The Royal Navy would have taken Sulivan’s Fort, but three of the vessels grounded on sandbanks.

One of those, the Actaeon, was abandoned and set on fire, but that did not stop the cheeky ‘Americans’ from going aboard and using its guns against the British, jumping ship just before the magazine blew up!

The second event ended in the death by hanging of a former Bermuda slave, Denmark Vesey, who today has a National Historic Landmark house named for him near the site of his original residence.

After a period in Bermuda, Vesey was taken by his Bermudian owner to live in Charleston, where he was trained as a carpenter. He won a life-changing lottery in 1800, and purchased his freedom.

From 1818, as a stalwart member of the community, he was very active in the Emanuel African Methodist Church at a time when it was often shut down by the authorities.

Four years later, he and others were charged with conspiring to mount a slave revolt that would have included the destruction of Charleston.

Vesey, the alleged ringleader, refused to testify against anyone else implicated in the plot.

His former owner, Captain Joseph Vesey testified in his favour — as did several dozen other white Charlestonians for other black defendants — ‘resisting the hysteria sweeping the city’, but Denmark Vesey and thirty-five others were sentenced to death.

The third matter of interest to Bermudians occurred during the Civil War between the north and south states of the country, which began in 1861 and was the first modern conflict of epic proportions, in terms of the high number of soldiers killed.

One of those was a Bermudian, Robert John Simmons, who had emigrated north, and joined the 54th Regiment Massachusetts Volunteer Infantry of the Union (northern) Army.

Sent down to South Carolina, the 54th took part in the Second Battle of Fort Wagner on Morris Island at the entrance to Charleston Harbor on 18 July 1863, in which its commander, Colonel Robert Gould Shaw died and over half of the Regiment’s strength of 600 men were ‘killed, wounded or captured’.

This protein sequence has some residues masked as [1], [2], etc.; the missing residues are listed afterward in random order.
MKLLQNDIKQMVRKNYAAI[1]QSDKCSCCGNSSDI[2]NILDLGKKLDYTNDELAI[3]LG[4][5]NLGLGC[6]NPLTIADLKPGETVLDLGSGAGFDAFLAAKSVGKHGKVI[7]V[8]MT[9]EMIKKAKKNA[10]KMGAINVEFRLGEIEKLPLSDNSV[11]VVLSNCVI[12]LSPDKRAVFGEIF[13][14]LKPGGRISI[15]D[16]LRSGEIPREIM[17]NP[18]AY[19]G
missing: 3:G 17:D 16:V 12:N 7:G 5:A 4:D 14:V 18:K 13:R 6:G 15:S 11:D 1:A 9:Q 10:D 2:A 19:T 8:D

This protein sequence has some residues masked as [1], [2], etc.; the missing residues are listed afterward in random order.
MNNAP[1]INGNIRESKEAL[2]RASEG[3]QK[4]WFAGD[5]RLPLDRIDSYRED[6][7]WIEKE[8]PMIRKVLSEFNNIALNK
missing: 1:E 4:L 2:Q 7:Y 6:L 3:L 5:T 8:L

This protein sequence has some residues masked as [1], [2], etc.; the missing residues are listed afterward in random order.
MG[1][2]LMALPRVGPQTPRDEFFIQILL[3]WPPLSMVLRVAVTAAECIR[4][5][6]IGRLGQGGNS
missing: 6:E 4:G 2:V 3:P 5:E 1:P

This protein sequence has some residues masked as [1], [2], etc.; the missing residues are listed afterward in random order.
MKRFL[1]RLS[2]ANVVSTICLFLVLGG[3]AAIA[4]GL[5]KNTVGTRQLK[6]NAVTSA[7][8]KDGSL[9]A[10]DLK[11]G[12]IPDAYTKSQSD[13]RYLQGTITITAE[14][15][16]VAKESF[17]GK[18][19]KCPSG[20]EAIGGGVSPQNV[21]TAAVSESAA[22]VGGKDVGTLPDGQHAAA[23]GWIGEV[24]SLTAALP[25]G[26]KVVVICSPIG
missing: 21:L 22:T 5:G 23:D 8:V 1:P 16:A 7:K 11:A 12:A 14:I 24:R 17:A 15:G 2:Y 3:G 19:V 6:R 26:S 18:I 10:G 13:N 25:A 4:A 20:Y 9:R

While not taking the Fort, the 54th was ‘widely acclaimed for its valor during the battle, and the event helped encourage the further enlistment and mobilization of African-American troops’.

Those killed in the action, including Robert John Simmons, were interred in a single grave near the Fort, which was abandoned by the Confederates a few months later.

Morris Island is deserted today and reachable only by boat: the remains of Fort Wagner are no longer evident, but the quiet natural environment is a fitting place to reflect upon the marks left by our fellow Bermudians on the soils of Charleston and South Carolina.

Edward Cecil Harris, MBE, JP, PHD, FSA is Director of the National Museum at Dockyard. Comments may be made to director@bmm.bm or 704-5480.

&Copy; Image courtesy of the Gibbes Museum of ArtThis watercolour was painted by Henry Gray, and titled ‘The Morning After the Attack on Sullivan’s Island, near Charleston NC. June 29, 1776. The fort is on the left. On the right, the Royal Navy frigate, HMS Actaeon is ablaze on a sand bar, with two other British warships in distress to the right of that vessel. The boats returning to the Fort Sullivan may be the ‘Americans’ who went out to loot the Actaeon. Inset is the ‘Liberty Flag’ designed and flown by the defender of the fort, Colonel William Moultrie, after whom a later rendition of the structure was named.
The military situation at Fort Sullivan on 28 June 1776 is captured on this chart, which shows the layout of the fort and the entrance to Charleston Harbor. HMS Actaeon and Sphinx are lodged on a sandbank, while the other British warships pound the fort from anchored positions. Had the former two vessels reached their intended sites to the left of Fort Sullivan, it would have been taken by enfilade.
The building in Charleston designated as the Denmark Vesey House (although it is apparently several doors away from his residence at the time of the trial).